By Vince Spadea
Spanning thirteen specialist seasons, this colourful and private account of 1 man's existence at the grueling professional tennis circuit pulls no punches. As one among in basic terms avid gamers over the age of 30 ranked within the most sensible 20 gamers on the earth, Vince Spadea deals an within standpoint on his existence as a world-class athlete: 11-month seasons, sixty eight tournaments, 5 continents, 4 court docket surfaces, and numerous hits and misses. beginning at age eight less than the tutelage of his hard father, he climbed the scores, scuffling with damage, training judgements, and snubs from either lovers and gamers. His position within the glamorous and gritty world-class tennis scene supplies him a lot dust to dish, and all of the sizeable names are there—Andy Roddick, Roger Federer, Martina Navratilova, and Jennifer Capriati. Spadea takes photographs with John McEnroe at perform, raps with the Williams sisters over e-mail, and trades barbs with Andre Agassi, who as soon as known as Spadea a "journeyman." half memoir and half expos?, this both comedian and gripping journey via expert tennis finds that the sport could commence at the courtroom, however it maintains a ways outdoors the white strains.
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Extra resources for Break Point! The Secret Diary of a Pro Tennis Player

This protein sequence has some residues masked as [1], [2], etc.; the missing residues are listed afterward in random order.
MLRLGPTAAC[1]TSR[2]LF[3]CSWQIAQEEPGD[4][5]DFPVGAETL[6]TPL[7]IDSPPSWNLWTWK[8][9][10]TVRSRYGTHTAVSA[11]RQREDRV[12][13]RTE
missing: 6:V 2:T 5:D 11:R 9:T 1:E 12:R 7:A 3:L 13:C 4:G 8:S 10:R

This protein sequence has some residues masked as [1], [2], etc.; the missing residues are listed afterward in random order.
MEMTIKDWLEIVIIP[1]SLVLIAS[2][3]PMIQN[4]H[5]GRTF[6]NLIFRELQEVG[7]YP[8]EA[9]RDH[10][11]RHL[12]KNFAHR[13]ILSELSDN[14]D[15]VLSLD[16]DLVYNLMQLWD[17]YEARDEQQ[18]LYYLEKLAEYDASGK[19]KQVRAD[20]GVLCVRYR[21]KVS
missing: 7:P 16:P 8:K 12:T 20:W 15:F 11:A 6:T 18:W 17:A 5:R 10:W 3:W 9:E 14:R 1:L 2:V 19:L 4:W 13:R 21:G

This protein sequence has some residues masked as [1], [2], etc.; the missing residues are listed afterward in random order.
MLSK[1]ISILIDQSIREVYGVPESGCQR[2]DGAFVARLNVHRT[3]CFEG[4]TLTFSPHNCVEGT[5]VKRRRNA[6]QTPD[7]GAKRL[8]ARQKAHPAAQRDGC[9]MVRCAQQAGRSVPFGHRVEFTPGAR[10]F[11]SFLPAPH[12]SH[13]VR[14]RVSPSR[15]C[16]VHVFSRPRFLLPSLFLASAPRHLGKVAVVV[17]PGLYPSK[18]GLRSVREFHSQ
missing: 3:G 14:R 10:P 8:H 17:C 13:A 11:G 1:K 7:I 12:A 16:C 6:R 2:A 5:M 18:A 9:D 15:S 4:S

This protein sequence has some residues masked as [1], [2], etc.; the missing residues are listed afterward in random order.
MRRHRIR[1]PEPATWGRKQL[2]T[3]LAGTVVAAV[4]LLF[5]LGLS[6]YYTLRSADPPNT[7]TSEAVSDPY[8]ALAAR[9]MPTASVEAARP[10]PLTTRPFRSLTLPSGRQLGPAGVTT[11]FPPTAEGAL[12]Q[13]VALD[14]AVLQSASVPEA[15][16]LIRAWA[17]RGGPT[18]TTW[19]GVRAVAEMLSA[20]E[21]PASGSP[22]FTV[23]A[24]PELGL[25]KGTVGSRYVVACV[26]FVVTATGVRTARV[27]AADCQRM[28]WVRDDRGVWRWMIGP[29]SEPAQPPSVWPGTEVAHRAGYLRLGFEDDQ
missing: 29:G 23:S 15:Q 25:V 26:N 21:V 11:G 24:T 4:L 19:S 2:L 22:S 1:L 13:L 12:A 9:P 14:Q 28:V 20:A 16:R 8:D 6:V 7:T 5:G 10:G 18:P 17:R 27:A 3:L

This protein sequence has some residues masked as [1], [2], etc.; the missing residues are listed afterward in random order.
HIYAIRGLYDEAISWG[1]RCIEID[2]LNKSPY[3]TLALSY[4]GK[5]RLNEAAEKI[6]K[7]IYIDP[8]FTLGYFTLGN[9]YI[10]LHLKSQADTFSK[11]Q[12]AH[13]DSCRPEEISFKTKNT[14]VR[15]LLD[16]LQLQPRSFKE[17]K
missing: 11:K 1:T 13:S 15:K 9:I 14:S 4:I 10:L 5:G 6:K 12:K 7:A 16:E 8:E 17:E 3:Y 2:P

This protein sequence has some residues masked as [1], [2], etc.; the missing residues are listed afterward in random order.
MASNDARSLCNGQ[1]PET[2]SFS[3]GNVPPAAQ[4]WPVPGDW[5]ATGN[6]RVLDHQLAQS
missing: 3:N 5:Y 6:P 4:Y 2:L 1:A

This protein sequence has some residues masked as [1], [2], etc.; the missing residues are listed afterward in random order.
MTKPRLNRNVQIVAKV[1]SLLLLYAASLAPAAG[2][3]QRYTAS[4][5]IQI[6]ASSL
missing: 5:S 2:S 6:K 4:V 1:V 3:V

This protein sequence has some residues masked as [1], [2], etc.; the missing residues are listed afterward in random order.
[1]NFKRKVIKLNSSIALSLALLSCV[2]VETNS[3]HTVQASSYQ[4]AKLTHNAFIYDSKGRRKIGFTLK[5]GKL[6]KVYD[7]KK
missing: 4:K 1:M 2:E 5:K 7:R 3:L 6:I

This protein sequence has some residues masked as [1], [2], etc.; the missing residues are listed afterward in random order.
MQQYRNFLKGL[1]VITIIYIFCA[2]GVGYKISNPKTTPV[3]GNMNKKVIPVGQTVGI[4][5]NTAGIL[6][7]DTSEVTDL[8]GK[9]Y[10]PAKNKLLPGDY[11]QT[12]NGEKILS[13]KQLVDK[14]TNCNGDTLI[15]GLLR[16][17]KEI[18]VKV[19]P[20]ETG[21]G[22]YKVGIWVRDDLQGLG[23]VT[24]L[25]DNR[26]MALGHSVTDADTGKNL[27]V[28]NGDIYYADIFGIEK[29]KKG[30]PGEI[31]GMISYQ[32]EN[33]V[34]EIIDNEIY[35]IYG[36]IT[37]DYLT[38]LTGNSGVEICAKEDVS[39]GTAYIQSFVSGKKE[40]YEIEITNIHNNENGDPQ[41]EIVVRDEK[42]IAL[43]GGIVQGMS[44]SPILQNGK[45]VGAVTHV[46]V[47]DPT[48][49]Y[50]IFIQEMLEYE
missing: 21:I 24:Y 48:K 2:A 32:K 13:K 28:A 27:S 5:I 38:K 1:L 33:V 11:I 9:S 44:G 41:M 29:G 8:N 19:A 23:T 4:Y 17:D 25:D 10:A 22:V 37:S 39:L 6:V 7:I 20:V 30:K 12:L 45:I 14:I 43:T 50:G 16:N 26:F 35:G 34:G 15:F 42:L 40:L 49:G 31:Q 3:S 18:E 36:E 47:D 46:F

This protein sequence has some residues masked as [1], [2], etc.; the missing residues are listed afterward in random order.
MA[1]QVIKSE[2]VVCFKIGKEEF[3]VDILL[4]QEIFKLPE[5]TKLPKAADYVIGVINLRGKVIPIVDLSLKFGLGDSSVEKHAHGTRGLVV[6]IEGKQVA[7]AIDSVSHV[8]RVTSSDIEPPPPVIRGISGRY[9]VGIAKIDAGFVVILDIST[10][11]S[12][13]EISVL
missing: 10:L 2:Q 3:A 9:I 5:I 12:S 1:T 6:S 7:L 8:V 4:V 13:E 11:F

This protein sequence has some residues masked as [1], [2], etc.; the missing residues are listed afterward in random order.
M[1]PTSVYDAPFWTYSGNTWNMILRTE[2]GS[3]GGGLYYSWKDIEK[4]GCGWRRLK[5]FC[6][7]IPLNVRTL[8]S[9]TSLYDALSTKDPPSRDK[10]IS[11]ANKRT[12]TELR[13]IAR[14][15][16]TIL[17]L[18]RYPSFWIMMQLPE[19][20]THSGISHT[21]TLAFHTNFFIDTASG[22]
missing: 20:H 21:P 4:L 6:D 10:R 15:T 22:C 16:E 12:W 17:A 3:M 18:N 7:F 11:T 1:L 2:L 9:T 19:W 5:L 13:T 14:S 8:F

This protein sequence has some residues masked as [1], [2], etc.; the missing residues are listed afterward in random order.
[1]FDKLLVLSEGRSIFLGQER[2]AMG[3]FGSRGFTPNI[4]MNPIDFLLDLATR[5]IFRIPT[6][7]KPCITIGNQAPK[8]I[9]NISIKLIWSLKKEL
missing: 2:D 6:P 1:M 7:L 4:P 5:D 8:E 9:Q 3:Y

I go back to the Starbucks — my favorite place to hang out before a match — and stay loose. In Spadea vs. Nadal, we have old vs. new, unheralded vs. heralded, American vs. Spaniard, shorthaired vs. longhaired — and 10,000 Spanish tennis fans screaming for him to win. The only person in the whole place rooting for me is my coach. I’ve never played this kid, who is rising fast, already No. 42 in the world, but I’m a confident man and experienced. I take the first set, but every point is a grind.
All excuses out the window, I tried my best tonight, but I didn’t execute as well as I can. Robby evened the score against me in our match tally, and played so strongly that I felt almost like there was nothing I could do about it except go back to the hotel at the end of the match, mind my business, and get ready for Australia. Robby has matches where he plays great tennis, and then he has times when he gets into funks, loses his rhythm, and can’t win a match. 42 BreakPoint_FINAL 8/3/06 4:54 PM Page 43 Today he was on, but who knows how he’ll play tomorrow.
There must be something innate in humans that we love to see precious, precocious teenage wonders conquer the adult world with early success. It’s a novelty to achieve the seemingly “impossible” at such a young age. Maybe this fascination with young achievers comes from a lifelong personal dream of ours lived vicariously through the young, rich, and beautiful star. The majority of us don’t want to get old. Old is bad, young is good, and this sentiment is only heightened in a sport like tennis, where a Boris Becker wins Wimbledon at 17, and great champions like Björn Borg and John McEnroe never won a Grand Slam title after the age of 25.